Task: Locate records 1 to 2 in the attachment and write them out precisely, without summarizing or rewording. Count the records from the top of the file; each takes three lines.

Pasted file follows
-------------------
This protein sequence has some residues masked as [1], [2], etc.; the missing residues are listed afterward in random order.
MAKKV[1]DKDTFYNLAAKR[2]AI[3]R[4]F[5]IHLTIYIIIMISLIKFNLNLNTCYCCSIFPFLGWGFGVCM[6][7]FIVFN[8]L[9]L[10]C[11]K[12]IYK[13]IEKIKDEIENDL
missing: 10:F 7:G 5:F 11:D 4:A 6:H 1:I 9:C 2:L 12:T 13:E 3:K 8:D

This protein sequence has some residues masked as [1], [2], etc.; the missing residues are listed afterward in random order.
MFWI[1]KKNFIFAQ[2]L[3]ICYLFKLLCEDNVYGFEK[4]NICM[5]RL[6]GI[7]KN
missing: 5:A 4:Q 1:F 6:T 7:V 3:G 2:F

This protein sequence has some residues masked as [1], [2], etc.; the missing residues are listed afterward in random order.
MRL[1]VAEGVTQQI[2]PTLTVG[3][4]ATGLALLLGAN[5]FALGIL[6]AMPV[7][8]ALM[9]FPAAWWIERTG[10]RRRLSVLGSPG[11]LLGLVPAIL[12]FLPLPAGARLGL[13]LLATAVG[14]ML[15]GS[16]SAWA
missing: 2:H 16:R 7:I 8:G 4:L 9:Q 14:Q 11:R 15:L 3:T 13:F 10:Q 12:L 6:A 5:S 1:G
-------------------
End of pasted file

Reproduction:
This protein sequence has some residues masked as [1], [2], etc.; the missing residues are listed afterward in random order.
MAKKV[1]DKDTFYNLAAKR[2]AI[3]R[4]F[5]IHLTIYIIIMISLIKFNLNLNTCYCCSIFPFLGWGFGVCM[6][7]FIVFN[8]L[9]L[10]C[11]K[12]IYK[13]IEKIKDEIENDL
missing: 10:F 7:G 5:F 11:D 4:A 6:H 1:I 9:C 2:L 12:T 13:E 3:K 8:D

This protein sequence has some residues masked as [1], [2], etc.; the missing residues are listed afterward in random order.
MFWI[1]KKNFIFAQ[2]L[3]ICYLFKLLCEDNVYGFEK[4]NICM[5]RL[6]GI[7]KN
missing: 5:A 4:Q 1:F 6:T 7:V 3:G 2:F